Others fret that it’s a gateway to a gold rush by fat-cat politicians eager to stick taxpayers with their campaign bills. That’s pure Tea Party rhetoric and should be ignored.
We say one step at a time. Supporters point to successful “fair elections” frameworks in five states and relate intriguing anecdotes about what elected officials can accomplish when they’re beholden to no one (one such story involves an insurance commissioner actually ordering insurance companies to roll back rates and issue rebates to overcharged patients). There’s very little to lose here and an awful lot to gain.
The “Taxpayers Right to Vote Act,” as it’s been dubbed by its corporate sponsor, has a patriotic ring to it. But this initiative has nothing to do with any existing right to vote. When local politicians point out that Prop. 16’s sole purpose is to eliminate consumer choice, and could cripple local governments seeking alternative energy sources, they are correct.
Prop. 16 is really about the Right to Sell—and who owns the right to provide energy to the public. If it passes, Californians would be tied to just a handful of energy companies, and their dominance in existing and new markets would essentially be written into the state constitution.
Though three investor-owned utility companies would benefit from this arrangement, just one has financed the Yes on 16 campaign. Since the beginning of this year, PG&E has spent more than $35 million on the cause.
If Prop. 16 passes, it would amend the state constitution to require a two-thirds approval (rather than a simple majority) by local voters before a Community Choice Aggregation (CCA) could provide electricity to any new customers if there was any public money or debt involved. It would require the same two-thirds approval by any community that a CCA wanted to expand into, whether or not public money or bonds were involved. In its assessment of the initiative, the independent Legislative Analyst’s Office said the voter-approval requirements could deter communities from pursuing CCA at all. District 3 Sen. Mark Leno has called it “a stake in the heart of CCA.”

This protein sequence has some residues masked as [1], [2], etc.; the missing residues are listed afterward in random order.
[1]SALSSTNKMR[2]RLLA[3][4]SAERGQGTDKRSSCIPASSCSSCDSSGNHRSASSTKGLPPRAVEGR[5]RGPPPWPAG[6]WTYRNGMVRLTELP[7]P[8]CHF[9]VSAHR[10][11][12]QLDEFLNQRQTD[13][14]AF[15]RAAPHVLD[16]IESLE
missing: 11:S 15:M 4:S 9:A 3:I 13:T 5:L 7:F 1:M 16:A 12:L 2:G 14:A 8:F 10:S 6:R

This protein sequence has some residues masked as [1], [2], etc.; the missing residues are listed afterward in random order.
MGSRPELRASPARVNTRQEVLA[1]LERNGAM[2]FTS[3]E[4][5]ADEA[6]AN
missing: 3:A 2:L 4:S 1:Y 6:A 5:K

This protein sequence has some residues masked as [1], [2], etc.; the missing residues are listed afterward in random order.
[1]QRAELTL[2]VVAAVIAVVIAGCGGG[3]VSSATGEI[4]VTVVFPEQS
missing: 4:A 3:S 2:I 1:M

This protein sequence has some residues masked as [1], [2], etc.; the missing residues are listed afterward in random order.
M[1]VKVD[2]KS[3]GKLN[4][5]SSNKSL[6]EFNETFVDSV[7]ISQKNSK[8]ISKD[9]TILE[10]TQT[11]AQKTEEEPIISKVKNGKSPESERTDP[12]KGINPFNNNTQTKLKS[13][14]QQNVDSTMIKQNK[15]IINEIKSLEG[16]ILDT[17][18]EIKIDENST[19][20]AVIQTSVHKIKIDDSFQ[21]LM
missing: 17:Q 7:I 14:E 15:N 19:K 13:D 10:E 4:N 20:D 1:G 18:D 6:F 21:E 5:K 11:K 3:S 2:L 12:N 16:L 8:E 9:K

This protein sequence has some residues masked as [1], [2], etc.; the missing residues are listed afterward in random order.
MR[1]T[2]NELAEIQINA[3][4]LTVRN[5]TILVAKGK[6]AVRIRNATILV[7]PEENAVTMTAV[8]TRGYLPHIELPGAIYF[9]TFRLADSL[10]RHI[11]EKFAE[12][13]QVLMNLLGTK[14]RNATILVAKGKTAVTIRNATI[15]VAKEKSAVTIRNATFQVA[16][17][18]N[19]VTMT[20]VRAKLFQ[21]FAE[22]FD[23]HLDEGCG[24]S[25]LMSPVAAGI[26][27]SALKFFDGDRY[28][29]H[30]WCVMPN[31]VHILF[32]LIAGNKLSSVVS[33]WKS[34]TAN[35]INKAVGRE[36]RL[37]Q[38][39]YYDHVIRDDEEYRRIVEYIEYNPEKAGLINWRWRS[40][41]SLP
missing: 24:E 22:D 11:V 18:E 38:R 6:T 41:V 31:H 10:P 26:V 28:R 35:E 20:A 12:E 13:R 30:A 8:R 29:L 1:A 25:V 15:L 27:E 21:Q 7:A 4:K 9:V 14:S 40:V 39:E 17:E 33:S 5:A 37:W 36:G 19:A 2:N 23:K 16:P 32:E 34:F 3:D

Proponents of the measure say the electricity business is risky, and voters should be able to vote when public money is being leveraged. Opponents say Prop. 16 is just a thinly veiled manipulation of the initiative process, and that it would constitutionally guarantee a monopoly for companies like PG&E.
If the Continuous Coverage Auto Insurance Discount Act sounds too good to be true, it’s because it is. This act allows consumers to qualify for a continuous coverage discount while still shopping around for the lowest rate, promoting competition in the free market. But it would also have a pernicious effect that could cost the most needy Californians some serious money.
If passed, insurance companies would be permitted to ask a consumer for proof of auto insurance for the last five years without any lapse over 90 days, even if he or she hadn’t been driving during that time. If the consumer can’t prove coverage, an automatic penalty of up to $1,000 could be added to the premium.
Like Prop. 16, it’s entirely backed by one company, in this case, Mercury Insurance.
The allure of Prop. 17 is that consumers who choose to switch insurers can keep their continuous coverage discount and take it with them, saving up to $250 a year. Prop. 17 promises a 90-day grace period if drivers lapse on their car insurance payments. Under current law, if drivers qualify for the continuous coverage discount and then switch insurers, they cannot take that discount with them to a new company.
Penalties based on coverage history were made illegal in 1988 by voters as a discriminatory practice. Prop. 17 could easily make insurance companies less accountable while giving them the ability to raise premiums and add penalties.